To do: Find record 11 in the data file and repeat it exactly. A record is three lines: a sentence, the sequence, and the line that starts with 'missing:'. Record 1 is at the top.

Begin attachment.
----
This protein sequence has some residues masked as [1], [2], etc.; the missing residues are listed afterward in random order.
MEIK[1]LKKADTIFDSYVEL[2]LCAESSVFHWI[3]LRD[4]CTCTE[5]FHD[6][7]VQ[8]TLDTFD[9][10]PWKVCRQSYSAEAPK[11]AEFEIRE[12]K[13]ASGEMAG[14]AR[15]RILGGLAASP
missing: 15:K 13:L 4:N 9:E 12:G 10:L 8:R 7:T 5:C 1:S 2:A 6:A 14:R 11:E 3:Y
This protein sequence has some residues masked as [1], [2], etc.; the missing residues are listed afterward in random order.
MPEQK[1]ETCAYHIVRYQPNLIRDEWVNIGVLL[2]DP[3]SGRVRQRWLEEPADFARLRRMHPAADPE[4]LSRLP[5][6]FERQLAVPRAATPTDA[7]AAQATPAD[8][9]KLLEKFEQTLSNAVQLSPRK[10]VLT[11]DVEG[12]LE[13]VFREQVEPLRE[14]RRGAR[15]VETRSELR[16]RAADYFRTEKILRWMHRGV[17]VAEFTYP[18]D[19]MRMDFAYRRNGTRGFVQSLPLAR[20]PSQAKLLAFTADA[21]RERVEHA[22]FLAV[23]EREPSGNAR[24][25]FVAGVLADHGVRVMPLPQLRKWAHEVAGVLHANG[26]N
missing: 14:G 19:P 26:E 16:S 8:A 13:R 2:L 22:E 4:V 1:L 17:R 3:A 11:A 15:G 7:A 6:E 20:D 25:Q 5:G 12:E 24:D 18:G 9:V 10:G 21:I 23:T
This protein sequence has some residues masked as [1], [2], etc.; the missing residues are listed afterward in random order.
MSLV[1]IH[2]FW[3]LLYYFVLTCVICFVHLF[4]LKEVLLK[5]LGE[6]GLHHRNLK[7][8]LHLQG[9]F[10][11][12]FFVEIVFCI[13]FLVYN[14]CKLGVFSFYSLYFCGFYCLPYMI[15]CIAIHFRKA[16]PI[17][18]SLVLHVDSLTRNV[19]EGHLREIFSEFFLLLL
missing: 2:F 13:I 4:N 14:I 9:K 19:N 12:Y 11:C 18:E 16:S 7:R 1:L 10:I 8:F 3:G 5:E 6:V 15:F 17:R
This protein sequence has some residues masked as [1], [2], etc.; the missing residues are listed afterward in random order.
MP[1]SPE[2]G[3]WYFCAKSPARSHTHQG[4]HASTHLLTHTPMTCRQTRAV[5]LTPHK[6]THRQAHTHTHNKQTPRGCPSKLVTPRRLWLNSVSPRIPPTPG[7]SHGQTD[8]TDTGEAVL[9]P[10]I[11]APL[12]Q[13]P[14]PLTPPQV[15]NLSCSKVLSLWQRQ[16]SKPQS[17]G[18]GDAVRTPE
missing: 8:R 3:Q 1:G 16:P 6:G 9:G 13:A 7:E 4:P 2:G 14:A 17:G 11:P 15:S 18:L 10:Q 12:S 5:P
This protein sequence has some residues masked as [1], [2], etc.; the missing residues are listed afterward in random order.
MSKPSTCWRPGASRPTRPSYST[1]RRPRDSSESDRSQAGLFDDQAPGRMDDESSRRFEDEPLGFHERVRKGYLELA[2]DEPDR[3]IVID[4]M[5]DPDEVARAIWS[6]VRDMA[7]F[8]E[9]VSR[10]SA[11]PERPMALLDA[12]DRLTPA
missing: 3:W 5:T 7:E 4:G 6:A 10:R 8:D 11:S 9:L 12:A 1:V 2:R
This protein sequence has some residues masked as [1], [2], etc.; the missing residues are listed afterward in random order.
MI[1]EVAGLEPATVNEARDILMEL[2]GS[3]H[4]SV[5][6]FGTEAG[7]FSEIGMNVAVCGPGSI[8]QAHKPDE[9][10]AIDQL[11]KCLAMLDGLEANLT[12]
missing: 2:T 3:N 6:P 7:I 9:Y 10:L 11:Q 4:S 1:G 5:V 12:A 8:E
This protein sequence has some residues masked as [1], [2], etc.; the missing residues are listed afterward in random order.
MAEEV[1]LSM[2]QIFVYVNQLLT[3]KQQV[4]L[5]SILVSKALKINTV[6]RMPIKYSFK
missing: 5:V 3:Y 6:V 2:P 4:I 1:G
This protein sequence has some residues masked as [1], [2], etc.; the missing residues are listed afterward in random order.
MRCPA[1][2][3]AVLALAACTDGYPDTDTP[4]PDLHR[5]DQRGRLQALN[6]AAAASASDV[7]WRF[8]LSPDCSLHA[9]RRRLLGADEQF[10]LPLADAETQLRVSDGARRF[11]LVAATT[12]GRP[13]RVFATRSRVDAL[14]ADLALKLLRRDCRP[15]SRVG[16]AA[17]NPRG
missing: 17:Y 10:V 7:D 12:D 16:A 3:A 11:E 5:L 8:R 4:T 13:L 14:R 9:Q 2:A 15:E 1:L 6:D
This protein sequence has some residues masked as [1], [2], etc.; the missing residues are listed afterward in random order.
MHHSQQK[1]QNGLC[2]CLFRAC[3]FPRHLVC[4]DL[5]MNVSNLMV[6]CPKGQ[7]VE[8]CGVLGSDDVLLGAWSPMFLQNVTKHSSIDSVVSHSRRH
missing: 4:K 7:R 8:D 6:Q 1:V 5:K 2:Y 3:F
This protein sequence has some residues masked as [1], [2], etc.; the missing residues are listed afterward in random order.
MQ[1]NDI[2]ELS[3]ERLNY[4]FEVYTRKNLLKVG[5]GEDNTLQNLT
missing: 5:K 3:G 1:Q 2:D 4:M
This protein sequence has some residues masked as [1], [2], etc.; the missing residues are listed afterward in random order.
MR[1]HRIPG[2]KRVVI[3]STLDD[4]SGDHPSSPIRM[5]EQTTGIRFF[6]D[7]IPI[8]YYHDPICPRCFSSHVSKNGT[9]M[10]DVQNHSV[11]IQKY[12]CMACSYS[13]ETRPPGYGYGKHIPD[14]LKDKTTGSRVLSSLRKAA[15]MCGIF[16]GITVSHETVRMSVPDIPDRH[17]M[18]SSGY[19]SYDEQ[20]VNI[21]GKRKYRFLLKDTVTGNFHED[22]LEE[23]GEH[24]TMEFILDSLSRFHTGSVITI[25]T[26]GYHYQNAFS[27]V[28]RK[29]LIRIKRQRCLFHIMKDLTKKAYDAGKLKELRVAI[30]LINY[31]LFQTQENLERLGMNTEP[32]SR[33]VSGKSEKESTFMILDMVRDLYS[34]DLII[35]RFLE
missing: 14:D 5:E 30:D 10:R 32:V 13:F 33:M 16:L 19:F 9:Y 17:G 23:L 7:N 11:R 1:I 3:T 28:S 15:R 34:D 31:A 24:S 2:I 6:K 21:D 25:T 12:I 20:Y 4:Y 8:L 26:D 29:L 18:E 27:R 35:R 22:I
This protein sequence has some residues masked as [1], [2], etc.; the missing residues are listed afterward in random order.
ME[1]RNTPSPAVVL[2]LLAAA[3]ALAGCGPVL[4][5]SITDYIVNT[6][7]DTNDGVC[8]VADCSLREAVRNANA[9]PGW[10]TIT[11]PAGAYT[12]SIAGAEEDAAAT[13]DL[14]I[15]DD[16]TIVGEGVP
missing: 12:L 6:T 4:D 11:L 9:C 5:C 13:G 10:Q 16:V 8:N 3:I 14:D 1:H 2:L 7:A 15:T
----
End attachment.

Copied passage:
This protein sequence has some residues masked as [1], [2], etc.; the missing residues are listed afterward in random order.
MR[1]HRIPG[2]KRVVI[3]STLDD[4]SGDHPSSPIRM[5]EQTTGIRFF[6]D[7]IPI[8]YYHDPICPRCFSSHVSKNGT[9]M[10]DVQNHSV[11]IQKY[12]CMACSYS[13]ETRPPGYGYGKHIPD[14]LKDKTTGSRVLSSLRKAA[15]MCGIF[16]GITVSHETVRMSVPDIPDRH[17]M[18]SSGY[19]SYDEQ[20]VNI[21]GKRKYRFLLKDTVTGNFHED[22]LEE[23]GEH[24]TMEFILDSLSRFHTGSVITI[25]T[26]GYHYQNAFS[27]V[28]RK[29]LIRIKRQRCLFHIMKDLTKKAYDAGKLKELRVAI[30]LINY[31]LFQTQENLERLGMNTEP[32]SR[33]VSGKSEKESTFMILDMVRDLYS[34]DLII[35]RFLE
missing: 14:D 5:E 30:D 10:R 32:V 13:F 33:M 16:L 19:F 9:Y 17:G 23:L 7:N 11:R 1:I 3:T 28:S 15:R 34:D 31:A 24:S 2:I 6:K 21:D 25:T 12:I 20:Y 4:Y 8:L 26:D 29:L 18:E 27:R 35:R 22:I